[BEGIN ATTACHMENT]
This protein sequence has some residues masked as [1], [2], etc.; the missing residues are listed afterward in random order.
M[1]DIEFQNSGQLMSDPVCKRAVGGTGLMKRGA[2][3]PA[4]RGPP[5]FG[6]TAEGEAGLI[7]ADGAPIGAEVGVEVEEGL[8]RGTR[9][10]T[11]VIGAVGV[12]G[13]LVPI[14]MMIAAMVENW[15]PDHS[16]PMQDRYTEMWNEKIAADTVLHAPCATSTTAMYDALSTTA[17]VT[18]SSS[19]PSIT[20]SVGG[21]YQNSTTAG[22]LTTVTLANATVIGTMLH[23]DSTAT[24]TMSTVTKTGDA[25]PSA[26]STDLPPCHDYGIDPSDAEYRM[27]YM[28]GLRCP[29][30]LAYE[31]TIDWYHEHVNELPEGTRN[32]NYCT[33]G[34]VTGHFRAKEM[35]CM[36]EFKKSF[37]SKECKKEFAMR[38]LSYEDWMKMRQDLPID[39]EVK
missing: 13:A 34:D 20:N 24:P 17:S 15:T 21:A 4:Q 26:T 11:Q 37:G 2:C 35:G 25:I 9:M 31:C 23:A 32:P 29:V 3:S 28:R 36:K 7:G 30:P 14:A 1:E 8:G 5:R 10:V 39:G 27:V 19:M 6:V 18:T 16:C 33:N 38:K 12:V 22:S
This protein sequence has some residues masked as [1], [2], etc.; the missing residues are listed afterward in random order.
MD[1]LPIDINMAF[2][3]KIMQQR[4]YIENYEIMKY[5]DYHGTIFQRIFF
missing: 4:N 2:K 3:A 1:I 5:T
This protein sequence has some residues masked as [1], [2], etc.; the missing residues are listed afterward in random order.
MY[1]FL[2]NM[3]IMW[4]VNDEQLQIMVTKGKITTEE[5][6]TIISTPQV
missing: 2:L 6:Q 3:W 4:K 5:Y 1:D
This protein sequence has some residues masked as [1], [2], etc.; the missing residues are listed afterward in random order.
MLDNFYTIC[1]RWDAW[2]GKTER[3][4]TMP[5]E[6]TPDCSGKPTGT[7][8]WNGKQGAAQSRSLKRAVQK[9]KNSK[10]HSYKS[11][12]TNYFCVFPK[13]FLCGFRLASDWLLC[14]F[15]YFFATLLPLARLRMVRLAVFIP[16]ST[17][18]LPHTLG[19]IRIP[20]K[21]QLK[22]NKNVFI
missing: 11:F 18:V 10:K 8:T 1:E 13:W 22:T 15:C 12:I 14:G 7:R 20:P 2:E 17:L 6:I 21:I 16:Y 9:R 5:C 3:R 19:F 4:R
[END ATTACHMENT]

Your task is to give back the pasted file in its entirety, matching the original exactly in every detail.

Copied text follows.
This protein sequence has some residues masked as [1], [2], etc.; the missing residues are listed afterward in random order.
M[1]DIEFQNSGQLMSDPVCKRAVGGTGLMKRGA[2][3]PA[4]RGPP[5]FG[6]TAEGEAGLI[7]ADGAPIGAEVGVEVEEGL[8]RGTR[9][10]T[11]VIGAVGV[12]G[13]LVPI[14]MMIAAMVENW[15]PDHS[16]PMQDRYTEMWNEKIAADTVLHAPCATSTTAMYDALSTTA[17]VT[18]SSS[19]PSIT[20]SVGG[21]YQNSTTAG[22]LTTVTLANATVIGTMLH[23]DSTAT[24]TMSTVTKTGDA[25]PSA[26]STDLPPCHDYGIDPSDAEYRM[27]YM[28]GLRCP[29][30]LAYE[31]TIDWYHEHVNELPEGTRN[32]NYCT[33]G[34]VTGHFRAKEM[35]CM[36]EFKKSF[37]SKECKKEFAMR[38]LSYEDWMKMRQDLPID[39]EVK
missing: 13:A 34:D 20:N 24:P 17:S 15:T 21:A 4:Q 26:T 11:Q 37:G 2:C 35:G 25:I 9:M 31:C 23:A 32:P 29:V 3:S 28:R 36:K 7:G 30:P 14:A 1:E 8:G 5:R 10:V 39:G 27:V 19:M 6:V 18:T 16:C 33:N 38:K 12:V 22:S
This protein sequence has some residues masked as [1], [2], etc.; the missing residues are listed afterward in random order.
MD[1]LPIDINMAF[2][3]KIMQQR[4]YIENYEIMKY[5]DYHGTIFQRIFF
missing: 4:N 2:K 3:A 1:I 5:T
This protein sequence has some residues masked as [1], [2], etc.; the missing residues are listed afterward in random order.
MY[1]FL[2]NM[3]IMW[4]VNDEQLQIMVTKGKITTEE[5][6]TIISTPQV
missing: 2:L 6:Q 3:W 4:K 5:Y 1:D
This protein sequence has some residues masked as [1], [2], etc.; the missing residues are listed afterward in random order.
MLDNFYTIC[1]RWDAW[2]GKTER[3][4]TMP[5]E[6]TPDCSGKPTGT[7][8]WNGKQGAAQSRSLKRAVQK[9]KNSK[10]HSYKS[11][12]TNYFCVFPK[13]FLCGFRLASDWLLC[14]F[15]YFFATLLPLARLRMVRLAVFIP[16]ST[17][18]LPHTLG[19]IRIP[20]K[21]QLK[22]NKNVFI
missing: 11:F 18:V 10:K 8:T 1:E 13:W 22:T 15:C 12:I 14:G 7:R 20:P 2:E 17:L 6:I 21:I 16:Y 9:R 5:C 3:R 19:F 4:R